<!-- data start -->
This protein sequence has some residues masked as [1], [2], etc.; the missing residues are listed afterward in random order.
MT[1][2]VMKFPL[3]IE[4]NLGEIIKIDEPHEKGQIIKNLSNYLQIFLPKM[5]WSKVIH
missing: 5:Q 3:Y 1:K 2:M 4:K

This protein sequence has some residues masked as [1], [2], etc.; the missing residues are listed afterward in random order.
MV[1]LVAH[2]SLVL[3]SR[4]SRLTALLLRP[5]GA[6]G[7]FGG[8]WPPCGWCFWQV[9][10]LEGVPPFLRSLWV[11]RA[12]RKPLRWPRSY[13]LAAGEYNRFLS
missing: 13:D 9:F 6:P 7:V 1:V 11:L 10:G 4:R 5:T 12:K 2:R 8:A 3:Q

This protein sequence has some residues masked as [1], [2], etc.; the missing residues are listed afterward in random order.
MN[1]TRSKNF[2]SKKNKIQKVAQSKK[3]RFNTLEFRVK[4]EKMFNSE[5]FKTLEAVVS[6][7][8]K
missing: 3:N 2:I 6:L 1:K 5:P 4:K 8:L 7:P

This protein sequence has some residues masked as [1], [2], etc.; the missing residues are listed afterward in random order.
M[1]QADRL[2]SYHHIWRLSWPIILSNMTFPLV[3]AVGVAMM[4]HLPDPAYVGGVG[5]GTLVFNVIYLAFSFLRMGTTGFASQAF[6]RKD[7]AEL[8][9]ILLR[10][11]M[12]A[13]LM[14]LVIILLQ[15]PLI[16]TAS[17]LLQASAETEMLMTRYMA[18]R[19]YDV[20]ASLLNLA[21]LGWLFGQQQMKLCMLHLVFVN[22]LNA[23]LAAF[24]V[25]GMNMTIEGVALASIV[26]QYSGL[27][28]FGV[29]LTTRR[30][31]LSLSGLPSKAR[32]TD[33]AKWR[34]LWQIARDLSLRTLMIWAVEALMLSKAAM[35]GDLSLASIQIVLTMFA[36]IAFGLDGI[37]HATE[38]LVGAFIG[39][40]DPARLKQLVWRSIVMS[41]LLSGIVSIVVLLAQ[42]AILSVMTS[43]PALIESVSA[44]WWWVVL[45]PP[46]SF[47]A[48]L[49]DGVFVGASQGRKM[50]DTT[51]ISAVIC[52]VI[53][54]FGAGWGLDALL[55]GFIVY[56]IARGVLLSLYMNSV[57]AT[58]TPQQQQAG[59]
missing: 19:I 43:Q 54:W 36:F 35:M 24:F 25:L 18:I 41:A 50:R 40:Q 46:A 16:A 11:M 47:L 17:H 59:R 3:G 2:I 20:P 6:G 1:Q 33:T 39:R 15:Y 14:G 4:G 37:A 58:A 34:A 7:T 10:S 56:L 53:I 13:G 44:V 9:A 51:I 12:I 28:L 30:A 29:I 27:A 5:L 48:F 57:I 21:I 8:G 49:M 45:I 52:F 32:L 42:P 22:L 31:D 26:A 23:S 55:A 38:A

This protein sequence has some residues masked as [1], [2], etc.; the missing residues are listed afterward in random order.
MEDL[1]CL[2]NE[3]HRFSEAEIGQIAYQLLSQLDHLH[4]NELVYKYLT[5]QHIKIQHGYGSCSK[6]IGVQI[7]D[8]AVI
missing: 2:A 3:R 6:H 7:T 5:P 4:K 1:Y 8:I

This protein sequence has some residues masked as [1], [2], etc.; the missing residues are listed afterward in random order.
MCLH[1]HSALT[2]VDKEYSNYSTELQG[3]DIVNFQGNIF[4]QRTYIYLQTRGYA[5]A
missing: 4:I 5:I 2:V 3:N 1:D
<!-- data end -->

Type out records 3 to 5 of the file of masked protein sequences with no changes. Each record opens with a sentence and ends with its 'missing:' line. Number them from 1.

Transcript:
This protein sequence has some residues masked as [1], [2], etc.; the missing residues are listed afterward in random order.
MN[1]TRSKNF[2]SKKNKIQKVAQSKK[3]RFNTLEFRVK[4]EKMFNSE[5]FKTLEAVVS[6][7][8]K
missing: 3:N 2:I 6:L 1:K 5:P 4:K 8:L 7:P

This protein sequence has some residues masked as [1], [2], etc.; the missing residues are listed afterward in random order.
M[1]QADRL[2]SYHHIWRLSWPIILSNMTFPLV[3]AVGVAMM[4]HLPDPAYVGGVG[5]GTLVFNVIYLAFSFLRMGTTGFASQAF[6]RKD[7]AEL[8][9]ILLR[10][11]M[12]A[13]LM[14]LVIILLQ[15]PLI[16]TAS[17]LLQASAETEMLMTRYMA[18]R[19]YDV[20]ASLLNLA[21]LGWLFGQQQMKLCMLHLVFVN[22]LNA[23]LAAF[24]V[25]GMNMTIEGVALASIV[26]QYSGL[27][28]FGV[29]LTTRR[30][31]LSLSGLPSKAR[32]TD[33]AKWR[34]LWQIARDLSLRTLMIWAVEALMLSKAAM[35]GDLSLASIQIVLTMFA[36]IAFGLDGI[37]HATE[38]LVGAFIG[39][40]DPARLKQLVWRSIVMS[41]LLSGIVSIVVLLAQ[42]AILSVMTS[43]PALIESVSA[44]WWWVVL[45]PP[46]SF[47]A[48]L[49]DGVFVGASQGRKM[50]DTT[51]ISAVIC[52]VI[53][54]FGAGWGLDALL[55]GFIVY[56]IARGVLLSLYMNSV[57]AT[58]TPQQQQAG[59]
missing: 19:I 43:Q 54:W 36:F 35:M 24:F 25:L 18:I 41:A 50:R 40:Q 46:A 16:A 11:M 47:L 17:H 59:R 3:G 2:I 20:P 6:G 1:Q 33:T 39:R 15:Y 14:G 4:G 37:A 58:A 34:A 7:T 10:S 56:L 53:I 13:G 44:V 9:A 51:I 12:I 28:L 30:A 29:I 27:A 5:L 48:F 57:I 21:I 8:G 49:M 45:I 52:F 32:L 42:P 22:L 31:D 26:A 23:S 55:A 38:A

This protein sequence has some residues masked as [1], [2], etc.; the missing residues are listed afterward in random order.
MEDL[1]CL[2]NE[3]HRFSEAEIGQIAYQLLSQLDHLH[4]NELVYKYLT[5]QHIKIQHGYGSCSK[6]IGVQI[7]D[8]AVI
missing: 2:A 3:R 6:H 7:T 5:P 4:K 1:Y 8:I